PWO Nutrition Strategy for “Murph”

As we’ve discussed earlier, we’ll be doing a Memorial Day WOD. That WOD will be “Murph” in honor of Navy Lieutenant Michael Murphy. This is to be performed no earlier than the 23rd and no later than the 29th of May.

This workout will last, at the very least, 45 minutes. Obviously, this will depend on several factors like your level of fitness and whether or not you’ll be using a weight vest. Before we tackle the mechanics of PWO nutrition, a brief explanation of “Murph” is in order.

For those who don’t visit the main site as often as the avid (read: obsessed) CrossFitter (thrice daily, at the very least), this workout calls for a 1 mile run in the beginning and at the end of the workout. Sandwiched in between are some pull-ups, push-ups, and air squats- 100, 200, and 300, respectively. This is a lengthy metcon workout that will test your physical AND mental capacity. One of the most significant things going on as you progress through this workout is that you’ll be depleting muscular and, to a lesser extent, liver glycogen. Although the 1 mile runs at the beginning and end are physically demanding, most of the glycogen depletion will happen during the bodyweight exercises.

Glycogen is what fuels muscle contraction. Glycogen is stored in your muscles as well as your liver, among several other places. When you contract muscles, glycogen is more than likely what fueled that contraction (except in cases where the person is in ketosis). Because “Murph” is an extremely high-volume (lots of repetitions) workout, you’ll be depleting a significant amount of glycogen. Once glycogen stores in your muscles are depleted, your liver releases more of it to fuel your muscles. Once you’re glycogen stores in your liver have been depleted, your body is still capable of making the stuff, but at the expense of muscles. That’s right, once you’ve depleted glycogen in muscles and liver, your body will break down muscle tissue to make glycogen through a process called “gluconeogenesis.” This is not desirable, which is why, once you’ve completed “Murph,” it would be a good idea to consume some glucose-containing foods along with a good amount of protein. Your goal after this WOD is to refill muscle glycogen and prevent muscular breakdown. Doing the former prevents the latter.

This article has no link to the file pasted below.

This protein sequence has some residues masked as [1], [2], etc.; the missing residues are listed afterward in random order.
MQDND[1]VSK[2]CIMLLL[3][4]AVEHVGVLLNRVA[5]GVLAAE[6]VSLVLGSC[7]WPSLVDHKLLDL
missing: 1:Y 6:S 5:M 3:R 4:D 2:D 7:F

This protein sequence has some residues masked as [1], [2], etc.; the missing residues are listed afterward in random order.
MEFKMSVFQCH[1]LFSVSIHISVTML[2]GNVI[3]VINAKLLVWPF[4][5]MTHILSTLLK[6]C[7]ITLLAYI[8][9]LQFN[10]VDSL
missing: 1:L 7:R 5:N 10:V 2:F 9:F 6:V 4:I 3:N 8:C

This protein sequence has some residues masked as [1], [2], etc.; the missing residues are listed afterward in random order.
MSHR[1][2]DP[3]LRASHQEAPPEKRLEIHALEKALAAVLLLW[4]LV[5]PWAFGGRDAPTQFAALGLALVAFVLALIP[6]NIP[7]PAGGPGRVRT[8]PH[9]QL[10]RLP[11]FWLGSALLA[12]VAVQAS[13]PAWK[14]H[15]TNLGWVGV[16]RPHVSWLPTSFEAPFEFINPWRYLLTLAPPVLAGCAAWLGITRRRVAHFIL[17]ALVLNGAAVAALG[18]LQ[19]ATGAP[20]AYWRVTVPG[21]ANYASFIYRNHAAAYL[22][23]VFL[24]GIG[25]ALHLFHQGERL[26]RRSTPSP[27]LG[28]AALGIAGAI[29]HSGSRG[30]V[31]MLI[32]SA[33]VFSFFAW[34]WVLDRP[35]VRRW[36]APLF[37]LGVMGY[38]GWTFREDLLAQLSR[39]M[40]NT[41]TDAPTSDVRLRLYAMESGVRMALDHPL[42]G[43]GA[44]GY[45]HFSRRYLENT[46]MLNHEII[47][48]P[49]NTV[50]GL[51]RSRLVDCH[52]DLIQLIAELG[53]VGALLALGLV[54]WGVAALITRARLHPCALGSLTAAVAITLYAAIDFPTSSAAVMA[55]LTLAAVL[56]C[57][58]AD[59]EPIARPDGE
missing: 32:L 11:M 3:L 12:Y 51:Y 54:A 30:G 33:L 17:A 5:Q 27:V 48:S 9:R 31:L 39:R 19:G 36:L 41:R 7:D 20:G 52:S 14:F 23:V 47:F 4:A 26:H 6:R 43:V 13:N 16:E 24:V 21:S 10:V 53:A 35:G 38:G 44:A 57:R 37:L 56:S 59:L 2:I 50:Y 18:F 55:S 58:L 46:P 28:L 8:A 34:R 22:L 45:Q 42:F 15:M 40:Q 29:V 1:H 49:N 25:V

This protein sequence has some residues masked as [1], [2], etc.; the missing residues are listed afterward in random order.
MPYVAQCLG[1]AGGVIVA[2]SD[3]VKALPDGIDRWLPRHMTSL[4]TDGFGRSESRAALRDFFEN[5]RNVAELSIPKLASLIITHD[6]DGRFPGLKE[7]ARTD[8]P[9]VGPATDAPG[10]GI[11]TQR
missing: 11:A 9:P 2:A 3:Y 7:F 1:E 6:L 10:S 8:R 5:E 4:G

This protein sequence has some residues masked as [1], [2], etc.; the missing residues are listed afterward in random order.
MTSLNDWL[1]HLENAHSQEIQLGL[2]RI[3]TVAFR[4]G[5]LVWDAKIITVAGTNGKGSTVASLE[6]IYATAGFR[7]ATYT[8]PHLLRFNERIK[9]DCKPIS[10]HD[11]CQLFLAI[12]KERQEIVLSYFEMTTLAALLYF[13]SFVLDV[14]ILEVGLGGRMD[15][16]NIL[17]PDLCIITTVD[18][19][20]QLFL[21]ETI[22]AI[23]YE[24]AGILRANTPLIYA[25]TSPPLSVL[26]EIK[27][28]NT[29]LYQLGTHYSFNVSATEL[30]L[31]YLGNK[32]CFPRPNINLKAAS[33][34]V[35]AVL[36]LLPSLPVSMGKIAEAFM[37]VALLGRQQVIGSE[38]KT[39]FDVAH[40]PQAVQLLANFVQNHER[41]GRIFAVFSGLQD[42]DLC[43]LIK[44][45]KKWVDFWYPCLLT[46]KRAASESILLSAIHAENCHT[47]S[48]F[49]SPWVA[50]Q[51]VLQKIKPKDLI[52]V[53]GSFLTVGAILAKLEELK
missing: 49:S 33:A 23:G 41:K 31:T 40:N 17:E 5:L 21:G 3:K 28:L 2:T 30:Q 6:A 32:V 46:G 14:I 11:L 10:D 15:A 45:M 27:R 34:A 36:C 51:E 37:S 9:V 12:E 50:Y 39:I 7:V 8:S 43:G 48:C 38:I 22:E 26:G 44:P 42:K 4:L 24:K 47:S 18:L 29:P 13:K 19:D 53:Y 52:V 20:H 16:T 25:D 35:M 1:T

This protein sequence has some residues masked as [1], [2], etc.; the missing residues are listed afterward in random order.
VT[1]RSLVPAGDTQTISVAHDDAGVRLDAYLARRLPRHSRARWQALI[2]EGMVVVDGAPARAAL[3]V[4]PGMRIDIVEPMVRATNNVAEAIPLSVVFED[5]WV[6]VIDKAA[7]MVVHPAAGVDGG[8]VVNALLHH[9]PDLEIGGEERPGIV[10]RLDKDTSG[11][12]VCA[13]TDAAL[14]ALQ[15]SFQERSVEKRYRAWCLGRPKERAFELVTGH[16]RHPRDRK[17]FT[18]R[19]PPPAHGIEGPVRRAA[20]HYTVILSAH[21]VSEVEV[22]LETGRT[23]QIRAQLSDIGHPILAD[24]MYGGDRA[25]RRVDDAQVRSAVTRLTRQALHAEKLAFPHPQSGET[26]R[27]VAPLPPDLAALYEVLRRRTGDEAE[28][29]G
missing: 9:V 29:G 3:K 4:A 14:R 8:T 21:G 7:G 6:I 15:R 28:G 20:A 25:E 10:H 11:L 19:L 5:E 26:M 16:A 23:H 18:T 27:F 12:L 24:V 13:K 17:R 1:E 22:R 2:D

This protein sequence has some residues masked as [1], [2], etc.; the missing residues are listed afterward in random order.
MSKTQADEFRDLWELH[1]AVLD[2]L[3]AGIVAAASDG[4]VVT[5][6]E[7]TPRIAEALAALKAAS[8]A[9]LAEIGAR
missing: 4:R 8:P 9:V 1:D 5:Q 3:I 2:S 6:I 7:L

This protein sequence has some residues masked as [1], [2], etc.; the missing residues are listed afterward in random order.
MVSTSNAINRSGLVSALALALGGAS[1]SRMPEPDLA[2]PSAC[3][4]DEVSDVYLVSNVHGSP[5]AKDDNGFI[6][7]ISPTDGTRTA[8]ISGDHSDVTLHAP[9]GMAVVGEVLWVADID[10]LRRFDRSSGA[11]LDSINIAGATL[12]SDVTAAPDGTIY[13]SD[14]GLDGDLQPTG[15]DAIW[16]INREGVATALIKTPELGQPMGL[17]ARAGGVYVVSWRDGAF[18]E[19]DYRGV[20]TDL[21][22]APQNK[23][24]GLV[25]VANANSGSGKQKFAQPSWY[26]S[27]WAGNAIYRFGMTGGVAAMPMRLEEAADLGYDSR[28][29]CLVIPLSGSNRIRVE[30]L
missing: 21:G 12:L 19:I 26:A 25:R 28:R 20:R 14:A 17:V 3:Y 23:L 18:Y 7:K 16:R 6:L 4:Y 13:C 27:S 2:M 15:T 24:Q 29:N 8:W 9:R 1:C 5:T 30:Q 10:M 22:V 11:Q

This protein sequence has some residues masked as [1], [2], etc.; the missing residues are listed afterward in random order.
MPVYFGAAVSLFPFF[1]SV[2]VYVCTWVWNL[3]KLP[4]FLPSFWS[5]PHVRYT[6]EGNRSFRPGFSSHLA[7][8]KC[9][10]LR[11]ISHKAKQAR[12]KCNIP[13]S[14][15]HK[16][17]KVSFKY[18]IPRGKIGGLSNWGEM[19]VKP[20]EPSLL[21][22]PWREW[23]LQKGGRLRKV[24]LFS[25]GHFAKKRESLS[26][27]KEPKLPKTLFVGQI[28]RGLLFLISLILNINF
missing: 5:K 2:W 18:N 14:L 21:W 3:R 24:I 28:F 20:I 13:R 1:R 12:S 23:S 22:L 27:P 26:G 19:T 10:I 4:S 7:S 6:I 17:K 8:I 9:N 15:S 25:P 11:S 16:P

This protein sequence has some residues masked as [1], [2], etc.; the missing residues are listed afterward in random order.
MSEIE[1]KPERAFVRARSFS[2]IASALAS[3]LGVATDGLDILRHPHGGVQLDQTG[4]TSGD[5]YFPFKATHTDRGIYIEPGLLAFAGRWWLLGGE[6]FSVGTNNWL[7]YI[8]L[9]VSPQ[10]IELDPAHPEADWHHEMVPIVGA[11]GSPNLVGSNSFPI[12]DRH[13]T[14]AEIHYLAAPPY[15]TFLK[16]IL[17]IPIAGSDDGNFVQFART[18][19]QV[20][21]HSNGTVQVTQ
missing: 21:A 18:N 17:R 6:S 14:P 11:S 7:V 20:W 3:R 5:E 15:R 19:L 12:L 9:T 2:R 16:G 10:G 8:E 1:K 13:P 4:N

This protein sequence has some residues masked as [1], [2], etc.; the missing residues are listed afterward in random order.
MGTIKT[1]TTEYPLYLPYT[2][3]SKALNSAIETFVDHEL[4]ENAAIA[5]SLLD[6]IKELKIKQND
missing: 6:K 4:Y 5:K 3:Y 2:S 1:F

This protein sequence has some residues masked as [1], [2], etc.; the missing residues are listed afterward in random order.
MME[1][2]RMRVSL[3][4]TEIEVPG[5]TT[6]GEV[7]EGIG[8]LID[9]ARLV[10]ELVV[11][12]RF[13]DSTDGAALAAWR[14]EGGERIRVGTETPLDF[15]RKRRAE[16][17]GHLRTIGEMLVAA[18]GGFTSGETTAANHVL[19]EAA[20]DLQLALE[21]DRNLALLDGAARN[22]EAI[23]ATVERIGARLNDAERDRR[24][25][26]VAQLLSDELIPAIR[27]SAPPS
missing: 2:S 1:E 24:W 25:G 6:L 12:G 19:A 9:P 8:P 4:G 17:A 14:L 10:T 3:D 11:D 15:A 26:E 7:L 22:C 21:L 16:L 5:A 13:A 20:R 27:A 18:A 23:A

So what does a “glucose-containing” meal look like? Well, it could take on several forms. Because we try to stay within the parameters of the paleo diet, it might look like a sweet potato and some kind of protein. One of the easiest meals is to cut a sweet potato in cubes, fry it in some olive oil, and throw in some tuna packets. If you’re halfway paleo, then your meal might look like some rice and some kind of protein. You could also do some fruit and protein, but some caveats are in order. Fruit contains fructose, not glucose. The reason why this is important is because your liver is one of the only places where fructose can be processed. Fructose gets to your liver first. Your liver then converts it into glucose for the muscles to use. On the other hand, glucose can be used by the muscles directly after digestion. It’s a faster way of refilling muscle glycogen.

We’ll cover pre-workout nutrition in a later post. Enjoy the workout.

CF671

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